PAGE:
In the context of an infinitely repeated oligopoly game, we study collusion among firms that simultaneously choose prices and quantities. We compare a price cartel with a price-quota cartel and analyze when and why firms prefer the latter to the former. Output quota may be required to solve coordination and incentive problems when market demand is sufficiently elastic. If market demand is sufficiently inelastic, then the cartel faces a trade-off between increasing prices and the amount of costly overproduction. We find that a price cartel prices consistently below the monopoly price to mitigate excessive production. In this case, a quota arrangement allows firms to avoid overproduction and to sustain the monopoly price. From a policy perspective, our findings suggest that an overall price increase in conjunction with more stable prices and market shares is indicative of collusion in industries where production precedes sales and outputs are imperfectly observable. (C) 2016 Elsevier B.V. All rights reserved.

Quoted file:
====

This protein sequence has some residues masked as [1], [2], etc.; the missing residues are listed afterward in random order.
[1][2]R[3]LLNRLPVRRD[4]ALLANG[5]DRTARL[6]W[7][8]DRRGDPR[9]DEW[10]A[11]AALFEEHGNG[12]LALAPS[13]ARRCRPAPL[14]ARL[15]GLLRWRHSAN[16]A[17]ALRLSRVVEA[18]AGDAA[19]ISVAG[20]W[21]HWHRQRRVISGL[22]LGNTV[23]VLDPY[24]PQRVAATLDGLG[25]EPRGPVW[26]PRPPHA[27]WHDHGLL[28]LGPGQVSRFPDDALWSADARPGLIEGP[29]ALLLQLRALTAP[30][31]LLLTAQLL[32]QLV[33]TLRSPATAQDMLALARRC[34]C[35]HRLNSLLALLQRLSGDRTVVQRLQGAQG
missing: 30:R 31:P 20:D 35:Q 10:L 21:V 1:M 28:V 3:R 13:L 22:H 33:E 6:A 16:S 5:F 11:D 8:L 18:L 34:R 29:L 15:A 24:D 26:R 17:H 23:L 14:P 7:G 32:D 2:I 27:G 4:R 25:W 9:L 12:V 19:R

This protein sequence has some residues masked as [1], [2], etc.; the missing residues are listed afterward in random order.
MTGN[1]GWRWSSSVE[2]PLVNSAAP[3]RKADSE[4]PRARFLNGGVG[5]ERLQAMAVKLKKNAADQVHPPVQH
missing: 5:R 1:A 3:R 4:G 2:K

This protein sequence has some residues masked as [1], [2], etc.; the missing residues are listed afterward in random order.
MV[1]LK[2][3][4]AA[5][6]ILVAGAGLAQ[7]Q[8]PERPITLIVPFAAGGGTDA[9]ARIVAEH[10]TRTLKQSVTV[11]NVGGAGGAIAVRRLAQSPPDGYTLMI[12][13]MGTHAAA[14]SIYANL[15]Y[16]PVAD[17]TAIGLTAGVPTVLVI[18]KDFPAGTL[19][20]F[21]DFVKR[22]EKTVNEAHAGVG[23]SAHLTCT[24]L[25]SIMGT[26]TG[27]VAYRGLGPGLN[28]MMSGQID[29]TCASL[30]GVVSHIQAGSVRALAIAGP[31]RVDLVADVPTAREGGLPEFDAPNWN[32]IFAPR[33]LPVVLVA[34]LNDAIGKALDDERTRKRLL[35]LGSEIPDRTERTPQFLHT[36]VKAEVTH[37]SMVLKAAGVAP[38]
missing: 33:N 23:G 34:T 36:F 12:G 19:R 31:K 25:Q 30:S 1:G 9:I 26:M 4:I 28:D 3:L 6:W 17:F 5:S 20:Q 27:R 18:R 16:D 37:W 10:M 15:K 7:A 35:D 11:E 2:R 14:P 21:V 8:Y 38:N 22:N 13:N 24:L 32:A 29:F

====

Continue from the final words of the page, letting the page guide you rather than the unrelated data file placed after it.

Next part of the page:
- Price-quantity competition